The Second Coming

by Victor Ehikhamenor

In December 2001 while the stock exchange market was going down, I was going up in the air like a gallant eagle, rubbing shoulders with the postcard beauty of a higher galaxy. I was on my way to Africa – Nigeria to be specific, leaving behind the pendulum-minded NASDAQ and DOW JONES (those guys can never make up their minds, one minute they are up and the next they are crawling on the rough pavements of New York City like a bug). I was leaving behind the blue cold that was beginning to eat into my tropical bones, drying up my ears and drawing maps on my thick lips. I was leaving behind fears and furies that were pouring down the streets I used to walk without looking over my shoulder for shadows. I was leaving behind the great SAM AND JOHN steak and cheese club sandwich joint and Seven Eleven coffee that defrosts my mind.

Poetry flows in the street like spilled oil,
The sound of the horns
Like an orchestrated jazz ensemble
The sonorous voice of the bus conductor
The weave of people in alluring colors
You are sure of a known face in a million faces
Beautiful faces like master carvings in ebony woods

Wares, market wares neatly arranged
Colors, beautiful colors*
The rush and stampede, the rhythm
Of a mother and the balance of her baby
In communion with a caring back

A basket well seated
On a yielding head*freestyle life
Hoping for a day that will be fulfilling

Eku aro o* (Good morning!)


I was sure of a greeting every morning. I arrived Lagos in the night and there were family members who had things to do but decided to put them on hold to welcome me back home. In the morning, everyone had something to do. There was orderliness amidst the chaos, faces full of laughter amidst suffering. Amidst thieving politicians there were some dividends of democracy.

I was stunned when I did not have to undress at the airport. The air-conditioner was actually functioning. The second surprise came when I was able to pass with my luggage without someone accusing me of bringing letter bomb into the country. For instance my last visit in 1999, I had to pay through my nose for having a calculator in my luggage. To the custom officer, my oversized calculator was a computer. Back in 1999, I would have been sent to Kirikiri Prisons for the hand-held PC I had with me this time around.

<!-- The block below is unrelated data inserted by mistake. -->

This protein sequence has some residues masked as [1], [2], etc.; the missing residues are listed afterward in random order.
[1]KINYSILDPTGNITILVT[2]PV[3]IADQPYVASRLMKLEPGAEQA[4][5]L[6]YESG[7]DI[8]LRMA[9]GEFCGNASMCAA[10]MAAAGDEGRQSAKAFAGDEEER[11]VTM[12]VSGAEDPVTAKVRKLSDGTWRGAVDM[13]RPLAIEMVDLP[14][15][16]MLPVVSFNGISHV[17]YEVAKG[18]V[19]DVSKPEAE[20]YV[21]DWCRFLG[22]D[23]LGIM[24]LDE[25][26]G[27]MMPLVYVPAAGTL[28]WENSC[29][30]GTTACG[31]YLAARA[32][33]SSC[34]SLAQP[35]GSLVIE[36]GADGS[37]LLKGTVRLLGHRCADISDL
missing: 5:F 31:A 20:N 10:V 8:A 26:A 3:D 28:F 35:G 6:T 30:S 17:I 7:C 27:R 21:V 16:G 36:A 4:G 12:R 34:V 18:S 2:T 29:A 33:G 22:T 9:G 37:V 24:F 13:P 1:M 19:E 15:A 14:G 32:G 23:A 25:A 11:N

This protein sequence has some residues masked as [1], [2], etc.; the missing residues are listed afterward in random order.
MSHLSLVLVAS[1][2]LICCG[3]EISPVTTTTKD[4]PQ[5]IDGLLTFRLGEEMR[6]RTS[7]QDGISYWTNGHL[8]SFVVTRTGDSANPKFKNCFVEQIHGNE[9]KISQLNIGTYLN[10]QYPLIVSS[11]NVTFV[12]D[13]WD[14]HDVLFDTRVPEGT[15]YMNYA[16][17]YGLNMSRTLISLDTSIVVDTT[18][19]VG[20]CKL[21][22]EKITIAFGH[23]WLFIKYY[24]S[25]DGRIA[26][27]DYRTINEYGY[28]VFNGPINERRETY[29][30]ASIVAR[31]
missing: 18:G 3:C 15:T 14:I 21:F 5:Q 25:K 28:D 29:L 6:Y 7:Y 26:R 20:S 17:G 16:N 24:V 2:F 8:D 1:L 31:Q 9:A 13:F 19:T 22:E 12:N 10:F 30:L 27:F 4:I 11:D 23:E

Hope abound
Smiling broad faces
Looking forward to tomorrow
Like pregnancy looking
to it’s ninth month
Like a cloud looking
to rain
Like a ripe boil
looking to its surgical blade
Hope is in the air.


I had to slap myself hard occasionally to make sure I was in Lagos. With GSM (I refuse to call it cell phone) hanging on every ear like giant Swahili earrings, there is hope for Nigeria. Now you don’t have to drive from Ikorodu to Victoria Island just to say Hello. You can call his/her GSM phone. Communication is getting better with the advent of the GSM, though NITEL is still its old self. You pick up a handset and the silence that emanates from it deafens your ear. Who cares about NITEL? Very soon they will become another waste added to the huge governmental heap. People are learning to stop waiting for the Nigerian government and doing things for themselves, and they are excelling in all areas. We shall come back to the Nigerian government later* Right now, It’s time to mark the register at the nearest “Mama put”.

Old style “Mama put” cooking. I could not miss that for anything. My good friend Ali Baba took my brother and me to a joint in Lagos called “Ghana High”. It got its name from its proximity to the Ghana High Commission at Onikan. The place was heavily crowded, but that was the joy of going to the “Mama put” in this little alleyway to nowhere. Behind me were pots boiling at different temperatures. The heat from the pots and the hot sun outside soon got me sweating. I was able to navigate my way to see the great Mama “putting” in all her glory: